“Allocation for homes for rent, based on real social need, must be distinguished from the provision of affordable housing and not lumped into the same category.”

“The Government are simply looking down the wrong end of the telescope,” the party said.

According to the GSD the housing list should be designed to cater for those who cannot afford to buy and be allocated a home from the Government rental stock.

“The GSD, since 2015, has supported the means testing of all housing and come the next election, we would propose a complete overhaul of eligibility criteria to ensure housing is allocated more fairly and targeted to those most in need.”

“Whilst we must always recognise the need and provision for social homes, we must pursue an agenda that allows as many citizens as possible to access the opportunity to buy their own home, on an affordable basis.”

“That means that we can look at innovative approaches which supports young people and for those whose circumstances change, for example divorce and separation.”

“As people's circumstances improve, the system should encourage the buying out of the Government share on a piecemeal basis to lessen the impact on the tax payer, thereby creating a sustainable through put of homes and reserving Government rental housing for those in real social need.”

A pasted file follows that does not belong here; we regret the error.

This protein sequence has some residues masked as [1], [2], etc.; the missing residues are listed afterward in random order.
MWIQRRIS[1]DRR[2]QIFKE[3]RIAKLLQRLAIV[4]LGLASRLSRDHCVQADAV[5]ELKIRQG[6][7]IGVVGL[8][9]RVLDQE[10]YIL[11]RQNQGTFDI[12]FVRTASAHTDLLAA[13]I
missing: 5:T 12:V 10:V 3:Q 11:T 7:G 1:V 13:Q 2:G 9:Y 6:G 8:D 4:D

“We also need to think outside the box and allow people to buy at different percentages which allows for greater flexibility and better access to homes,” the GSD said.

Shadow Minister for Housing Elliott Phillips said: "We believe that, with the benefit of our experience, we can evolve the housing lists in their current form into a modern and workable response to the allocation of homes.”

“It will take time but we are committed to taking pragmatic and sustainable steps to achieving two goals namely: (1) providing a real opportunity to buy a home at truly affordable prices; and (2) ensuring that there is a ready supply of housing rental stock to provide for those who for whatever the reason, are unable to access affordable homes.”

“Waiting eight years for the allocation of a home should be a thing of the past. The Government's further reannouncement of the same housing project is a desperate scramble to garner support at a time when they have forgotten the many who aspire to purchase homes at affordable prices.”

“The announcement represents a lost opportunity to grasp the nettle and provide real housing solutions to many living in dilapidated, overcrowded and in some instances, squalid conditions.”

Additionally, the GSD has thrown its weight behind Action for Housing in its call on the Government to provide more homes for rental.

The GSD said it has repeated its requests in and outside Parliament and once again called on the Government to formally set out its stall on the promised homes for rental.

“The silence from the Government on this call is deafening and unless the Government confirm the position without further delay the public will be left with no doubt that the Government have no intention of building homes for the most needy in our community.”